“These words spake Jesus in the treasury, as he taught in the temple: and no man laid hands on him; for his hour was not yet come.” (John 8:20)
When Jesus spoke these words, he was in the treasury, one of the rooms of the Temple, and though the Jews had ordered his arrest, no one was willing to make the arrest because it was not yet his time.
“Then said Jesus again unto them, I go my way, and ye shall seek me, and shall die in your sins: whither I go, ye cannot come.
Then said the Jews, Will he kill himself? because he saith, Whither I go, ye cannot come.
And he said unto them, Ye are from beneath; I am from above: ye are of this world; I am not of this world. I said therefore unto you, that ye shall die in your sins: for if ye believe not that I am he, ye shall die in your sins.” (John 8:21-24)
Jesus than announced again that he would be leaving and they would not be able to find him and would die in their sins because they could not go where he was going. They understood he was talking about death but thought he was talking about committing suicide. He made the same point that he had made to Nicodemus, that if they did not believe in him they were condemned already.
“Then said they unto him, Who art thou?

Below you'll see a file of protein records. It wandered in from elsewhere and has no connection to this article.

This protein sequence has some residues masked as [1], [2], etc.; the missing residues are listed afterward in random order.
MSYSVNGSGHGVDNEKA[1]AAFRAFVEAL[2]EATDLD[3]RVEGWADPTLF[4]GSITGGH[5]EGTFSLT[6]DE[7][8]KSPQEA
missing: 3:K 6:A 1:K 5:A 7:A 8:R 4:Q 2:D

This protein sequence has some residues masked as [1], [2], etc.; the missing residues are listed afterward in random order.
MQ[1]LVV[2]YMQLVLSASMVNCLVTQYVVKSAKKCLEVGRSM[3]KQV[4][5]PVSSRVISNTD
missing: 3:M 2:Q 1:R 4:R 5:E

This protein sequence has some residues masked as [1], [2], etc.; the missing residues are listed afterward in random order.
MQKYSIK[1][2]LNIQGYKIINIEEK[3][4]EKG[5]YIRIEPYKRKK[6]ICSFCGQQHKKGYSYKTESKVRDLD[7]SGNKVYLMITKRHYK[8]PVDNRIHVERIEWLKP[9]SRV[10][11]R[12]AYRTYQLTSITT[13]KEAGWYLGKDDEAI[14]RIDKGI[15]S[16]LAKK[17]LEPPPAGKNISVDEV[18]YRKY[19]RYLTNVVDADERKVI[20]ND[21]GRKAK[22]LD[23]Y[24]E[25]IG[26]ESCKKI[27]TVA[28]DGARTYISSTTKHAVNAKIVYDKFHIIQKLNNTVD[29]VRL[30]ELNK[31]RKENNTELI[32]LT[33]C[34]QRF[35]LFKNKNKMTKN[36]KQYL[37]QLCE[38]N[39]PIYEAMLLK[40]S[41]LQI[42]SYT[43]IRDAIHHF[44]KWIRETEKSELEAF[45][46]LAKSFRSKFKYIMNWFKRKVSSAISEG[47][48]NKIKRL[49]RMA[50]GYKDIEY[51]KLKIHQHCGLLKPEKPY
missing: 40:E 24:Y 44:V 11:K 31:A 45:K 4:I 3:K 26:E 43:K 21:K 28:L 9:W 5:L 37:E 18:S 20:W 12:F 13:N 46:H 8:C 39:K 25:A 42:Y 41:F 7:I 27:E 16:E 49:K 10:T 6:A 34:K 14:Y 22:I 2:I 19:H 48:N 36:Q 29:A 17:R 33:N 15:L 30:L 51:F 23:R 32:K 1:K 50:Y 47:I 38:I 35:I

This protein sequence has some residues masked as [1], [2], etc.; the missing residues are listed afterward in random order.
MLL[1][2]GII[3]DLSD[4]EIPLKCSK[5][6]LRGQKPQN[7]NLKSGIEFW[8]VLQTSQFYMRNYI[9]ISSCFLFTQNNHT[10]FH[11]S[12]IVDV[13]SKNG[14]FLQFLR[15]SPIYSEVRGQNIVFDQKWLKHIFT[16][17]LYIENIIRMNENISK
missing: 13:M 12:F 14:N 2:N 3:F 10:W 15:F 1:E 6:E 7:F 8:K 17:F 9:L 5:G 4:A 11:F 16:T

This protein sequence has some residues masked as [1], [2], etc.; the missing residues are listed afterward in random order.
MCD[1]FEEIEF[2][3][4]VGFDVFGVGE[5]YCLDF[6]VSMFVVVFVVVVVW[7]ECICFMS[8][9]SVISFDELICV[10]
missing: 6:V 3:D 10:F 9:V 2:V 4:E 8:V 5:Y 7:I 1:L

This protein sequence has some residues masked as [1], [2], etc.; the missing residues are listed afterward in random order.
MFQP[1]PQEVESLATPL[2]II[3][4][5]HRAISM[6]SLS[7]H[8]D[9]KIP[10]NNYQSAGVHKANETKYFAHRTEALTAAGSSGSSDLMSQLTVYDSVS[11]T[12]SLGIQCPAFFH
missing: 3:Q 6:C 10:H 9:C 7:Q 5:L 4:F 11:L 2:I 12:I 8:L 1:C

And Jesus saith unto them, Even the same that I said unto you from the beginning. I have many things to say and to judge of you: but he that sent me is true; and I speak to the world those things which I have heard of him. They understood not that he spake to them of the Father.” (John 8:25-27)
When they asked who Jesus was he told them he was exactly who he had claimed to be from, the beginning, the Son of God. He had much to tell them and things they were doing that needed correcting. God was and is always right and they could depend on what Jesus said because it came from God. The people still did not understand that he was talking about God. They were still hung up on their traditions and customs.
“Then said Jesus unto them, When ye have lifted up the Son of man, then shall ye know that I am he, and that I do nothing of myself; but as my Father hath taught me, I speak these things. And he that sent me is with me: the Father hath not left me alone; for I do always those things that please him.” (John 8:28-29)
Jesus said that when they saw him crucified, and resurrected, fulfilling the prophecies, they would understand that he really was the Messiah, and that he was doing what God directed, and that God had not turned away from him. On the day of Pentecost, Peter reminded the people of the prophecies they knew and how Christ fulfilled them and three thousand people were saved. A little later, in Acts 3, Peter reminded the people again of the prophecies and what had happened and another five thousand were saved as a result.
“As he spake these words, many believed on him.” (John 8:30)
Many believed on Jesus just because of what he said.